The principle is this: God graciously gives supernatural nourishment through obedience to His commands. Let’s briefly consider each clause within that principle.
God Graciously Gives
First, and most importantly, as Jesus makes plain, the nourishment of obedience is a gift from God. It is not deserved or earned and it is not the result of some law of nature. It is entirely an act of divine grace.
Second, the nourishment of obedience is supernatural. This is the one that stands out to me the most. I can’t tell you how many times I’ve felt at the end of myself, as though I had nothing more to give, and so I’ve shut down for the day. I’ve imagined that there was no way I could talk to one more person or pray one more prayer. I felt in my bones that my power was spent, so I’d veg out or go to sleep.
The key to understanding this clause is in recognizing that I was right in a certain sense. I truly might not have had anything more to give. My strength probably had been spent. My only rational choice was to do what I did: stop. Anything else just wouldn’t have made earthly sense. But, again, Jesus wasn’t talking about earthly sense. He wasn’t talking about rational choices. He wasn’t talking about human strength. Jesus spoke of supernatural nourishment.
Of course, God made us finite. This isn’t to suggest that we don’t have limits. But it is to suggest that God has promised power in obedience that goes beyond our limits.
Third, by supernatural “nourishment,” I mean (as Jesus meant), spiritual food, divine strength, heavenly sustenance. The nourishment of obedience gives true power and energy that satisfies beyond what any earthly food or drink can do.
Have you ever been on a several day or week long back country backpacking trip? If so, you know the unique hunger that produces. There’s not much quite like the joy and there’s little that reenergizes quite like a big meal right after that. You feel as if you are at the end of yourself and to sit down to a spread of food fills you like nothing else. The supernatural nourishment that God gives through obedience is like that, but much more. It goes beyond the belly and fills the soul.
The fourth clause contains an important key. Jesus said that His food was through obedience, not for obedience (another example of the power of prepositions). This means that (contrary to what we might like), we don’t get the supernatural nourishment first, so that we can obey. It means, rather, that we obey and from/through the obedience comes supernatural nourishment.
It feels like we’re at the end of ourselves, and often we are. It seems like we can’t obey, and on our own we often can’t. But things aren’t always how they feel or seem. The point here is that God works differently. When an opportunity to obey God presents itself—when an unbeliever is open to hearing the gospel, for instance—but it seems like you’re all out of gas, obey anyway and you will be given strength that could not come from anywhere but God.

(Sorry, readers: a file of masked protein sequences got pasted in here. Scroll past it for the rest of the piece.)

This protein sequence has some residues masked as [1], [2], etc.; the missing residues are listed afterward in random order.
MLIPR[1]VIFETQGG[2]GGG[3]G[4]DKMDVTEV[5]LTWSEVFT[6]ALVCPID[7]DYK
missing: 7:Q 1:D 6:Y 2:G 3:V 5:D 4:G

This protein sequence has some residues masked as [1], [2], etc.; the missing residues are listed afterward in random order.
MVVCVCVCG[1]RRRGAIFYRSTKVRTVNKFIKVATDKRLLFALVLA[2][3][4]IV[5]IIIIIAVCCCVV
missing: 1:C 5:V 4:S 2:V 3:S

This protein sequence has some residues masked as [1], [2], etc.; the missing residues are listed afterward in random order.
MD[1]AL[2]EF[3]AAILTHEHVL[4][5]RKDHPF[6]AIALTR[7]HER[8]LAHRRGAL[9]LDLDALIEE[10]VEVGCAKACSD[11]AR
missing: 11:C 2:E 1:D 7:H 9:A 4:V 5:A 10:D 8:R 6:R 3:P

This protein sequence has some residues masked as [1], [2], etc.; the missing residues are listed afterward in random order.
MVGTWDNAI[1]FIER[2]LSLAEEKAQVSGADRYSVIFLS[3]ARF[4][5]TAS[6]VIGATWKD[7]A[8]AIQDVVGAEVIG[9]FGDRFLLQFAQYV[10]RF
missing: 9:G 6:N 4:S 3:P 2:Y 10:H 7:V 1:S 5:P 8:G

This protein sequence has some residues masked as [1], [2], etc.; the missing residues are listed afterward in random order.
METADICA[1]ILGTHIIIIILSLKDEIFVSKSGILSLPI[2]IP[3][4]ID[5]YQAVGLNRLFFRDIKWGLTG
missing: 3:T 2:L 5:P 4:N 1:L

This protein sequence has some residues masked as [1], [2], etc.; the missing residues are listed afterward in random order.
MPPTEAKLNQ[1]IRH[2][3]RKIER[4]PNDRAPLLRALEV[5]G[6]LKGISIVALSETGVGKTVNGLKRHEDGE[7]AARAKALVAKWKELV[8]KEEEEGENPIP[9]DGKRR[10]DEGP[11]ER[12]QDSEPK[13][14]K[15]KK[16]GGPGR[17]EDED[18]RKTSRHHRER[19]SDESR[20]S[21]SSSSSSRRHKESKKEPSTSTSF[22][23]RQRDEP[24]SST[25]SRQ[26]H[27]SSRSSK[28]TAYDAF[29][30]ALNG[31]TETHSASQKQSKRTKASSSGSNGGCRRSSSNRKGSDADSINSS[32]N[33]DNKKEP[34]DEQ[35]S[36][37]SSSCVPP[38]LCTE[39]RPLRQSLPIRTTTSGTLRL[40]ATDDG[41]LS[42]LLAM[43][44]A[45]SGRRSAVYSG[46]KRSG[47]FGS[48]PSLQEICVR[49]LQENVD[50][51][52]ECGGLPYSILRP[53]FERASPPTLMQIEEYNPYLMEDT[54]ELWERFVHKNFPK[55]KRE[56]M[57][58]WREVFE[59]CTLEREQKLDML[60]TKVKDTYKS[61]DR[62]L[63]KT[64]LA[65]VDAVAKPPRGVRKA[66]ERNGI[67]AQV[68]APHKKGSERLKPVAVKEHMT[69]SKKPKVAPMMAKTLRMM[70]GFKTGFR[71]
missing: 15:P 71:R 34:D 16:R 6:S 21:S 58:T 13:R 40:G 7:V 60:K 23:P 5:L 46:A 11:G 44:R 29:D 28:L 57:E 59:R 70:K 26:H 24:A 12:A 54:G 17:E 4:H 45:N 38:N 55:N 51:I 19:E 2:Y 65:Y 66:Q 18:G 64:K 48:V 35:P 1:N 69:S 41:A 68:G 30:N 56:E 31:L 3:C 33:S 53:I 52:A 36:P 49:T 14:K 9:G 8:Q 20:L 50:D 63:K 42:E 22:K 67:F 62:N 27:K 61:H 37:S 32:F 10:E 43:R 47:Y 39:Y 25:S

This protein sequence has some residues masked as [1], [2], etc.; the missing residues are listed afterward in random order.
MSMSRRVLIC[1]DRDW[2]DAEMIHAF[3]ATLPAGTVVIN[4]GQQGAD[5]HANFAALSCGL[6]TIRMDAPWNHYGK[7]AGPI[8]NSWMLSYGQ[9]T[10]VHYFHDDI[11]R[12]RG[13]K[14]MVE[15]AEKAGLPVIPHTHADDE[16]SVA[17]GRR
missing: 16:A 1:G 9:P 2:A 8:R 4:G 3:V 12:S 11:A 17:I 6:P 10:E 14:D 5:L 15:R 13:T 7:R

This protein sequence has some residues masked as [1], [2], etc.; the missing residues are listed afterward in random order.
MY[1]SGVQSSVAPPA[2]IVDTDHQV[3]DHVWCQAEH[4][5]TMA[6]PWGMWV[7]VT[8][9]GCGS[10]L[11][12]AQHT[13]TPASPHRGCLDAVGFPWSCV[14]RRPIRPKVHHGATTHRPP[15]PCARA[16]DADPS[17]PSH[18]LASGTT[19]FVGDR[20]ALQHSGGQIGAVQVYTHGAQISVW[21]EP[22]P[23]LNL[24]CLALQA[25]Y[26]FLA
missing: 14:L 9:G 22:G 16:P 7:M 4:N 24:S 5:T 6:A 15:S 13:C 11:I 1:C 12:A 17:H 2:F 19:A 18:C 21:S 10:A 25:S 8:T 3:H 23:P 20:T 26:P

Like the Israelites who wanted to store up manna rather than trust in God to provide it each day, so too do we often want to store up divine strength. In both cases, the idea is to trust in the stores rather than the God who gives them. This type of supernatural nourishment, like the manna in the wilderness cannot be stored however. It comes as a result of trusting in God, not in order that we might. God certainly does offer other kinds of grace that comes first, but this is not that.
Again, it is through obedience (on the other side of it), rather than for it.
To His Commands
Finally, fifth, God graciously gives supernatural nourishment through obedience to His commands. He doesn’t give it through whatever we might feel like doing and slapping His name on it. He doesn’t give it through obedience to man-made rules. He gives it through actual obedience to His actual commands.
In this, Jesus’ words find their proper place as an echo of Moses words in Deuteronomy 8:3, “Man does not live by bread alone, but man lives by every word that comes from the mouth of the Lord.” It is obedience to the actual Words, the commands, of God that provide supernatural nourishment.
In our text for this morning, in this first scene, the specific obedience to the specific command is to preach the good news of the kingdom to the whole world. The specific command was to evangelize. And along those lines, I mentioned that I’d give a specific example.
I felt this long before I had the words to describe it. It came from doing evangelism when I was not out to do evangelism. I’d be in Menards or the grocery store or getting a haircut or on a plane or something like that. I’d be focused on a task and was often spent from a long day of ministry. Somehow an opportunity would present itself to share the gospel with someone and all I could think of was that I was too tired and didn’t have it in me.
Evangelistic conversations are often hard and can be draining in the moment. Most people just aren’t interested in the gospel, much less considering their entire lives in light of it. Consequently, I’ve often (usually sinfully), let the opportunities pass believing I just didn’t have enough left to carry that weight.
Occasionally, however, I’ll say a quick prayer and do my best. And here’s where all of this comes to a head. I’m here to tell you that 100% of the time, when I actually share the gospel, I leave it feeling like I just ate a full meal and had a great nap. I’m filled with a sense of rightness and joy and thankfulness that just doesn’t make sense. What I thought I was unable to do, or at best, what would drain every last drop I had left, actually (truly) left me feeling a deep, deep refreshment that just moments ago seemed impossible. That is God’s gift of supernatural nourishment.
Frustratingly, I often forget the supernatural nourishment in between obediences, but when it comes to evangelism in particular, it always comes on the other side such that I’ve learned to pray, “God help me to remember how I feel after evangelism, before I evangelize.”
Grace, God graciously gives supernatural nourishment through obedience to His commands.
With that principle in mind, Jesus went on to explain a bit more about how His followers were to use the supernatural nourishment that would come from their evangelistic obedience; namely, to engage in more evangelism.